One of the legends of my childhood was that my family owned a bar in Belfast, that it was run by a manager who embezzled the profits, and upon the death of my grandmother it was sold in a vicious fight over her will. I think most of this is true.
The bar was at 19 Ann Street, in Central Belfast, now part of the pedestrianized part of the city. Another bar, nearby in Crown Alley, was supposedly the place the United Irishmen were formed in 1798. But the Ann Street bar dated to before 1852; in 1843 it was a hattery. By 1852 it had become the premises of a 'grocer and spirit dealer' Robert Gilmore. Between 1868 and 1877 it passed into the hands of Patrick Clarke, 'spirit dealer'; by 1890, it had become the 'Royal Hotel' and was owned by Joseph Muldoon, my great uncle.
When Muldoon died, in 1895, he in turn bequethed it to his sister, Mrs. William John Harbison, née Matilda Muldoon. Her husband already operated a 'wine and spirit dealership' and less respectably, a shebeen, in Cookstown, Co. Tyrone. Matilda held it until her death in 1925; she was apparently intestate, and it went to her husband, who died, a rich man, in 1933. Apparently that was the occasion of the first fight over a will. I gather that evenually the bar came into the possession of my grandmother, Mary Harbison née Phillips, who owned it until her death in 1966; it was certainly operating as Harbison Ltd. in 1960. At this point another big will dispute started, of which I don't know the details, except that it estranged my father from some of his siblings and cousins. And the bar was sold.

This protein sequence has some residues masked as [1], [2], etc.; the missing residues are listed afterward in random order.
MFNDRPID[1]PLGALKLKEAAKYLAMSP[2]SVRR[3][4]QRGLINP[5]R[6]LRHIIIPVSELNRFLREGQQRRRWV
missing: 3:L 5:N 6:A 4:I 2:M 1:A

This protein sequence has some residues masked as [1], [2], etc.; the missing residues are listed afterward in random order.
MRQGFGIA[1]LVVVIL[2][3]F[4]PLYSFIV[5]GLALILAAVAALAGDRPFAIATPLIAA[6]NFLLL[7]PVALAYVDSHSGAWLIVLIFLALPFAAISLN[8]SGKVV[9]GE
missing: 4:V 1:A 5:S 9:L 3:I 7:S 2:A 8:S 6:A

Ann Street was bombed by the IRA in 1992. The premises are now occupied by a yogurt shop. I'm still looking for a picture of the old Royal Hotel; the yogurt shop is too depressing to show.
It's a shame, really. As the eldest son of one of May's four surviving sons, in a different universe I could be a barkeep. That's a job I could love.
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